Experimental Brain Research

, Volume 146, Issue 3, pp 383–387

Semantics affect the planning but not control of grasping

Research Note

DOI: 10.1007/s00221-002-1222-6

Cite this article as:
Glover, S. & Dixon, P. Exp Brain Res (2002) 146: 383. doi:10.1007/s00221-002-1222-6

Abstract

The semantic meaning of a word label printed on an object can have significant effects on the kinematics of reaching and grasping movements directed towards that object. Here, we examined how the semantics of word labels might differentially affect the planning and control stages of grasping. Subjects were presented with objects on which were printed either the word “LARGE” or “SMALL.” When the grip aperture in the two conditions was compared, an effect of the words was found early in the reach, but this effect declined continuously as the hand approached the target. This continuously decreasing effect is consistent with a planning/control model of action, in which cognitive and perceptual variables affect how actions are planned but not how they are monitored and controlled on-line. The functional and neurological bases of semantic effects on planning and control are discussed.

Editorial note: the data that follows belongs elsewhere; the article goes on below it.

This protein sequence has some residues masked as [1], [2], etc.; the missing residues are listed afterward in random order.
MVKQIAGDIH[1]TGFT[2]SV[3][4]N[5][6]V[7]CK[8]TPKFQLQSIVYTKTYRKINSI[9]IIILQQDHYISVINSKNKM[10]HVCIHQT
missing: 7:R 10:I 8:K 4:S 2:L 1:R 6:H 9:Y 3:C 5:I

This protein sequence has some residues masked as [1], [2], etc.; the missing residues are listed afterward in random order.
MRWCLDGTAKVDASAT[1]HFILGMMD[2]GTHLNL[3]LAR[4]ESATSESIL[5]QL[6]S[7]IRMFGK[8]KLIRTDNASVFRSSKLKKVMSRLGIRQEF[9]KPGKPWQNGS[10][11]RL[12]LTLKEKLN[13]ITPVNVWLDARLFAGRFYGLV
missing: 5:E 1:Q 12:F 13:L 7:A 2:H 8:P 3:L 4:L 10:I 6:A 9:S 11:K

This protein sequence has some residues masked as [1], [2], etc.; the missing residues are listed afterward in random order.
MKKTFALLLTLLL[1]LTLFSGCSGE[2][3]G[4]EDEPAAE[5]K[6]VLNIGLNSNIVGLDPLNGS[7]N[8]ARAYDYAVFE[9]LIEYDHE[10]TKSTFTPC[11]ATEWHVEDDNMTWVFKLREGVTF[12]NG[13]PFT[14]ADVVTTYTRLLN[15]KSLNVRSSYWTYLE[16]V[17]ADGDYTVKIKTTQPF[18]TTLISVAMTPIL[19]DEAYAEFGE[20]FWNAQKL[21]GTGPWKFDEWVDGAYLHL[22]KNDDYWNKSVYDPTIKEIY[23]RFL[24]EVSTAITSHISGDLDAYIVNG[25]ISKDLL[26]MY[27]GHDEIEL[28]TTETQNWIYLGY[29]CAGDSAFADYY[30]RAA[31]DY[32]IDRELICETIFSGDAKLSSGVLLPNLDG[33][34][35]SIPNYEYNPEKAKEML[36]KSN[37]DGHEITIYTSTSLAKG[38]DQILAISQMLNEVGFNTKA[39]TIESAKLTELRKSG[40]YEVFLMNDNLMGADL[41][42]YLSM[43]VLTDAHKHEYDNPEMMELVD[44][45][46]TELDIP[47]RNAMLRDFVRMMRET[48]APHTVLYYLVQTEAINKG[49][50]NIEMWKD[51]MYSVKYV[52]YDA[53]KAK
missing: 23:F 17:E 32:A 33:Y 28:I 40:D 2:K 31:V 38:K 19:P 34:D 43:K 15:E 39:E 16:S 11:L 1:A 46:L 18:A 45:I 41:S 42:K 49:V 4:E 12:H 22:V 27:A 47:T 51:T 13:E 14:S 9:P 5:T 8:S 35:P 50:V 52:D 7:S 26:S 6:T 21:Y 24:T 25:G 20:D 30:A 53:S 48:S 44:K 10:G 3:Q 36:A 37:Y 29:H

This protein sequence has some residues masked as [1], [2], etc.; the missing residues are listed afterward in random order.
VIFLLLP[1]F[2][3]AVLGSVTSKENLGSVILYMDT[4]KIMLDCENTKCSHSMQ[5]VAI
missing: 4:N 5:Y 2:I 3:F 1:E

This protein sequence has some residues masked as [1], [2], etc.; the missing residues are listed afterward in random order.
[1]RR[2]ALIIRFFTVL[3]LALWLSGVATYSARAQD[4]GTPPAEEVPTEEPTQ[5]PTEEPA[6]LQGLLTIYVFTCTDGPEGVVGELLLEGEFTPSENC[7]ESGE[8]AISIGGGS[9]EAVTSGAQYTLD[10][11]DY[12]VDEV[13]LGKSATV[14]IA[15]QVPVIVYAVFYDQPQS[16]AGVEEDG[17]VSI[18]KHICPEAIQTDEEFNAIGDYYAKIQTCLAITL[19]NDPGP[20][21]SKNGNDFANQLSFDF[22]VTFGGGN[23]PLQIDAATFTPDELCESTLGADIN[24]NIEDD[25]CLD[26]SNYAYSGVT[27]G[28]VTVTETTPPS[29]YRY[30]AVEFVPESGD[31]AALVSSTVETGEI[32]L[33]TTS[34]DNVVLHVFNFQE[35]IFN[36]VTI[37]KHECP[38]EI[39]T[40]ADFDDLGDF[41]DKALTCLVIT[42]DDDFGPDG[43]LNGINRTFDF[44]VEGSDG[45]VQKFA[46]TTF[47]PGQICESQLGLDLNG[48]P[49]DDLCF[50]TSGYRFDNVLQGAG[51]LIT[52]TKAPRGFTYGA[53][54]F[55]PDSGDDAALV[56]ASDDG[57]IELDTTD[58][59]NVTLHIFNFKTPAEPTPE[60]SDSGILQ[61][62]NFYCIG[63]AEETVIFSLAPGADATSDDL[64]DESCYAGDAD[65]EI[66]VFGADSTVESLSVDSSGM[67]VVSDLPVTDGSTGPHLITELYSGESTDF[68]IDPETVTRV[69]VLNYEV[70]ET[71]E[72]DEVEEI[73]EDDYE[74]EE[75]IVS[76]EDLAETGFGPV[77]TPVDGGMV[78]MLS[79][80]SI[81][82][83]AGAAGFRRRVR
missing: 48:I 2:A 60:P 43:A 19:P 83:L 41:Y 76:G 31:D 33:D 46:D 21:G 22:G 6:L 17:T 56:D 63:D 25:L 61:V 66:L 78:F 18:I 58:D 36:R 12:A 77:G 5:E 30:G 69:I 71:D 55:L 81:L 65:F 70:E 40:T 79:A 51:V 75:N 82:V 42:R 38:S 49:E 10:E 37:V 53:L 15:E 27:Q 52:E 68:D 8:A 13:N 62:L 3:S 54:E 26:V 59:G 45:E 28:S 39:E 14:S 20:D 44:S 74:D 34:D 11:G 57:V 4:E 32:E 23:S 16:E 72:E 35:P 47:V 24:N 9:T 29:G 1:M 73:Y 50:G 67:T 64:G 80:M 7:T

Keywords

Language Planning Control Action Grasping 

Copyright information

© Springer-Verlag 2002

Authors and Affiliations

  1. 1.Department of PsychologyPennsylvania State UniversityUniversity ParkUSA
  2. 2.Department of PsychologyUniversity of AlbertaEdmontonCanada

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